I would think selecting for late developers and then allowing to mature separated from each other so temperament could be assessed and minor variations could be noted selecting for the most passive and quietest bird each generation. they would have to be raised separated because if they are being dominated you have no idea what they are going to do when the thumb is removed. They would each need to believe they were the dominant rooster to attain the full development I would think before selection took place .
     
  4. diornisextant

    diornisextant Chillin' With My Peeps

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    absolutely the point !
     
  5. punk-a-doodle

    punk-a-doodle Chillin' With My Peeps

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    I have a project bird in mind with one of the desired traits being a quiet or mute crow. There was a guy in Texas working on this, but I haven't been able to get ahold of him.
     
  6. diornisextant

    diornisextant Chillin' With My Peeps

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    Anytime I see a post about quiet, loud or crow-less roosters I am redirecting people here so that this thread can get more notoriety, involving more people that breed chickens is the only way to get this done. It won't be quick but if foxes can be fully genetically domesticated in a single lifetime then a mute rooster should be a possibility in our lifetime with strict selection and a clear goal . Look at all the wonderful types we have created. and we are only selecting one trait this time, well maybe two, fertility would be important. The best part of this is that anyone can help (except the long crowers) and the pet chicken, mutt chicken and back yard breeders can have a part in something that will benefit man and chicken kind across the globe. And this is the very forum to bring us all together and accomplish it.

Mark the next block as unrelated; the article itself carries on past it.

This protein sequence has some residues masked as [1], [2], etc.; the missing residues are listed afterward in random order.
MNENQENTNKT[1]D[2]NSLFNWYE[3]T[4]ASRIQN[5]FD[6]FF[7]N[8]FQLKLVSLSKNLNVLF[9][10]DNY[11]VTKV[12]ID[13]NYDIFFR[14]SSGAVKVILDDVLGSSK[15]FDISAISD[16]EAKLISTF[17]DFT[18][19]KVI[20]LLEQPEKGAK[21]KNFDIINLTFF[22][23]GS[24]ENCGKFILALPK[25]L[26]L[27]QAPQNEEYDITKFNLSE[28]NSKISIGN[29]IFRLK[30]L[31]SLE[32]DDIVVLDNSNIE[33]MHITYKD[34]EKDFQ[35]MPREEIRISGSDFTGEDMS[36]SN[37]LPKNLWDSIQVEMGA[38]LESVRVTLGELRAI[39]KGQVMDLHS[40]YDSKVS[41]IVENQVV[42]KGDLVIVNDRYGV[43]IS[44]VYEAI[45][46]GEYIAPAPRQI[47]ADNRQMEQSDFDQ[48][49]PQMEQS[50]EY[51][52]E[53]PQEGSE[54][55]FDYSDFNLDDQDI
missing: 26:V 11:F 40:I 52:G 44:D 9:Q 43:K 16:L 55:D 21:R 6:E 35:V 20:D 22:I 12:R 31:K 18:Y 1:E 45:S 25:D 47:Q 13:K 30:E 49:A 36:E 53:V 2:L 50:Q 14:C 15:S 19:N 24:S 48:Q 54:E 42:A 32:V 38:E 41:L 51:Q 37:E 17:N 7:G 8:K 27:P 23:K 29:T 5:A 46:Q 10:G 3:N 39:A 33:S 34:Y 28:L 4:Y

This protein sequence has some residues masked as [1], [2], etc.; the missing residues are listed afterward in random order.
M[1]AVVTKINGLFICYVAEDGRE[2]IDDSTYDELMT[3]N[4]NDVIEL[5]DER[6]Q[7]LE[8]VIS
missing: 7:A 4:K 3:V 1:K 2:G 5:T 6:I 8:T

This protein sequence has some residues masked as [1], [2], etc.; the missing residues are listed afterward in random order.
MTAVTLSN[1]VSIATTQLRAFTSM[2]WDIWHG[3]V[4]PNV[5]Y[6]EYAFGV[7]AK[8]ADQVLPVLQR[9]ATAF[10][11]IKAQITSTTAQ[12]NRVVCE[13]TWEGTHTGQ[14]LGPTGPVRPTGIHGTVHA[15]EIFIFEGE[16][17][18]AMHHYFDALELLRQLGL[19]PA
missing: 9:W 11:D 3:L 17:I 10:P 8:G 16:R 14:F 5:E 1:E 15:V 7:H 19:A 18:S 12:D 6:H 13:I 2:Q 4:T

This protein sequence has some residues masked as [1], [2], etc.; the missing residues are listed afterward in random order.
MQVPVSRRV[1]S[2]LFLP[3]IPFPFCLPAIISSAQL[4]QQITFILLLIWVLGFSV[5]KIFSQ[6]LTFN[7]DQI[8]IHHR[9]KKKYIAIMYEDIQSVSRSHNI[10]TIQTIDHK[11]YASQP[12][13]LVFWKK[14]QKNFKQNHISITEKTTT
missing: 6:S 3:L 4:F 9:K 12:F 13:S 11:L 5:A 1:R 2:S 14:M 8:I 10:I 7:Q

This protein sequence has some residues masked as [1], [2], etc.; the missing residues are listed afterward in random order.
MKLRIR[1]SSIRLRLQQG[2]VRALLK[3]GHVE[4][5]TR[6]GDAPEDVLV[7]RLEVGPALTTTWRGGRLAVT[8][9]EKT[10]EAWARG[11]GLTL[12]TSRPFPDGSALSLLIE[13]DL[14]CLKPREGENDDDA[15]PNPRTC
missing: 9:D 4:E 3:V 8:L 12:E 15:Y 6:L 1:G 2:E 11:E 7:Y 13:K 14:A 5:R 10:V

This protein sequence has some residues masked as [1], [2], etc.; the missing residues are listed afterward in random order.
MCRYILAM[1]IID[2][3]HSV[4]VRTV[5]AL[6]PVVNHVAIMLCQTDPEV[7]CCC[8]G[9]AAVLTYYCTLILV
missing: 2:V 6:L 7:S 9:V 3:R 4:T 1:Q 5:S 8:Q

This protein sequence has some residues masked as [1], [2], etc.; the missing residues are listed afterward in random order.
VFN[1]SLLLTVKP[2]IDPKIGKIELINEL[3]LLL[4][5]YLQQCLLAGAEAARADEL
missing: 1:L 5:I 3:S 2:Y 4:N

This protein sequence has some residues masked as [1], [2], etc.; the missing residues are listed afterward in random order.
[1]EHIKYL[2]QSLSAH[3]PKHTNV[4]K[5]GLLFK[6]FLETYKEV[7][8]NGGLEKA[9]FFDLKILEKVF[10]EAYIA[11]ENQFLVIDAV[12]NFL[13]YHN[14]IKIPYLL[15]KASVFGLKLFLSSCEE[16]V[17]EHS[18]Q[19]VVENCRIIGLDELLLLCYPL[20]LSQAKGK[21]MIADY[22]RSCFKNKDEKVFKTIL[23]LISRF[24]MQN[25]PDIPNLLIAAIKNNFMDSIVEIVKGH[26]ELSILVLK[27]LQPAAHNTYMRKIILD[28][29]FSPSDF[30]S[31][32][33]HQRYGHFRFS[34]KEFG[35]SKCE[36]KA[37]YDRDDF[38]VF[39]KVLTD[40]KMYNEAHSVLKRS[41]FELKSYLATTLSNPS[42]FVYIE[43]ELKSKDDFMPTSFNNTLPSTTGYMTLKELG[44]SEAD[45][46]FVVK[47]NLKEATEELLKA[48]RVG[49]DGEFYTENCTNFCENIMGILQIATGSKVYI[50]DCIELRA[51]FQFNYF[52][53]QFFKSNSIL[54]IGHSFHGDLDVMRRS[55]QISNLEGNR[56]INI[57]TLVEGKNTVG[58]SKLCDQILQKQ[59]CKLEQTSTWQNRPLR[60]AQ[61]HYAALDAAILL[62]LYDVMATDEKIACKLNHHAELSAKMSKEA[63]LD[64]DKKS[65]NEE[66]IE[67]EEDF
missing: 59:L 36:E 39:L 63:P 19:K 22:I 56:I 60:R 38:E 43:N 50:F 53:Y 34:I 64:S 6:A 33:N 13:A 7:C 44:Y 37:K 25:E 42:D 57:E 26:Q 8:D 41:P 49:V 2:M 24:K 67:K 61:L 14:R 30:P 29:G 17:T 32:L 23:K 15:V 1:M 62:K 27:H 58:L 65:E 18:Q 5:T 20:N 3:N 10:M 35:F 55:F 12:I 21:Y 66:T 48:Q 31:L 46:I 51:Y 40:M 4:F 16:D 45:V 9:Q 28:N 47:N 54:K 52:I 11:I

On thinking more about the long crowers they might be just the ticket actually. When introducing an extreme genetic trait at times what happens is the genetic variation rather than the single parameter is changed. Tall dog to medium dog may produce tall medium or short depending on whether a gene for tall has been passed on or a gene that varies the height and of course depending on the varied genetics of the mate. very simplified example.